By Tim Binnall
Akin to the opening scene of a sci-fi film wherein things subsequently go horribly awry, scientists have managed to revive an ancient multicellular creature that had been frozen in the Arctic ice for the last 24,000 years. According to a press release, researchers at a lab in Russia successfully thawed out the bdelloid rotifer, which is a tiny organism renowned for its ability to survive in extreme conditions, from a chunk of permafrost that was retrieved from a remote Siberian location using a drilling rig. Incredibly, upon being unfrozen, the creature was then able to reproduce by way of an asexual process known as parthenogenesis.
"The takeaway is that a multicellular organism can be frozen and stored as such for thousands of years and then return back to life," declared Stas Malavin of the Pushchino Scientific Center for Biological Research. Observing that this scenario is "a dream of many fiction writers," he cautioned that "the more complex the organism, the trickier it is to preserve it alive frozen and, for mammals, it's not currently possible." That said, he also acknowledged that the rotifer research is a "big step forward" as it constitutes "moving from a single-celled organism to an organism with a gut and brain."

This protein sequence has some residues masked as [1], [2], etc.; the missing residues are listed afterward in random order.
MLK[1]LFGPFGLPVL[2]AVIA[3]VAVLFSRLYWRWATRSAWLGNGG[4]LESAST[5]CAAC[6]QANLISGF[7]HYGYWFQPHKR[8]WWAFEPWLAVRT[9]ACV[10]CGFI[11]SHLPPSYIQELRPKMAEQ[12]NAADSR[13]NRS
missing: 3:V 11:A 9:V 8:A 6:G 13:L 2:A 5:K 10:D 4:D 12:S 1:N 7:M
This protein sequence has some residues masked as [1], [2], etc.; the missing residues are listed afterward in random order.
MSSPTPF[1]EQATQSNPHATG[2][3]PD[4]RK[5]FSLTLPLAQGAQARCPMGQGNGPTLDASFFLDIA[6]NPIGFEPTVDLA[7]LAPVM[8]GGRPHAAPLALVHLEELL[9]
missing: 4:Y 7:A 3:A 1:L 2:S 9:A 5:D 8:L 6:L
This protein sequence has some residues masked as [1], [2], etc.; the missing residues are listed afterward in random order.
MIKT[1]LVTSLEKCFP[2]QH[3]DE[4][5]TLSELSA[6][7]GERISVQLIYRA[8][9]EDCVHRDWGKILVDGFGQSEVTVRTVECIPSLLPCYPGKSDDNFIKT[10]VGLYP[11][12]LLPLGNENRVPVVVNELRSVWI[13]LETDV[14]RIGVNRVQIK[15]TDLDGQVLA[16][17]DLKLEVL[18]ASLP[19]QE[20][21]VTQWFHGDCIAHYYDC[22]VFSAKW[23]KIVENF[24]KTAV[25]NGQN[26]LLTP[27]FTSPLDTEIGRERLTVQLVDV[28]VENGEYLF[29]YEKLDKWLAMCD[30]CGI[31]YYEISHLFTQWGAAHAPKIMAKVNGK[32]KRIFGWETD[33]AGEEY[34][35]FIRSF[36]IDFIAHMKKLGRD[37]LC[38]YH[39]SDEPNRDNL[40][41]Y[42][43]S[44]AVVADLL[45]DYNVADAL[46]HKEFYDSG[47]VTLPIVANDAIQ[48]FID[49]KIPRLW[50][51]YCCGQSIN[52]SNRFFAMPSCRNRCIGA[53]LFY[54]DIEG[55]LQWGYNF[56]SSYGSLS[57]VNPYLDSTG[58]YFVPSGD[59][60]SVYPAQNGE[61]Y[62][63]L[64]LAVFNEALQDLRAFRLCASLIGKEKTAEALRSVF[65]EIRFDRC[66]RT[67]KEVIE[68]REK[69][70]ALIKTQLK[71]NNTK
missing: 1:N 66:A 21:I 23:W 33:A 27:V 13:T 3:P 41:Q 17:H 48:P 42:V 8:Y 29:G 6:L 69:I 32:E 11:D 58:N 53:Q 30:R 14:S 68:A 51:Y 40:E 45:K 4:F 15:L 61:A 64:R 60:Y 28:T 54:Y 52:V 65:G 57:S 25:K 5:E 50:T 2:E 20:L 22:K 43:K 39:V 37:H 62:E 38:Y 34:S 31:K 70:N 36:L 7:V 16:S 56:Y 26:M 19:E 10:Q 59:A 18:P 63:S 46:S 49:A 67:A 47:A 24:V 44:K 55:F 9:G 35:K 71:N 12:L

While the scientists may have established that the microscopic creature can survive being frozen for thousands of years, the more mysterious matter which remains unanswered is how this is possible. To that end, they intend to continue their research on rotifers in the hopes of determining what it is about the hearty creature that allows it to protect its cells and organs from being damaged when subjected to such extreme temperatures for long periods of time. And, ultimately, the goal is to take the lessons learned from the tiny animals and, if possible, apply them to much larger organisms, specifically humans.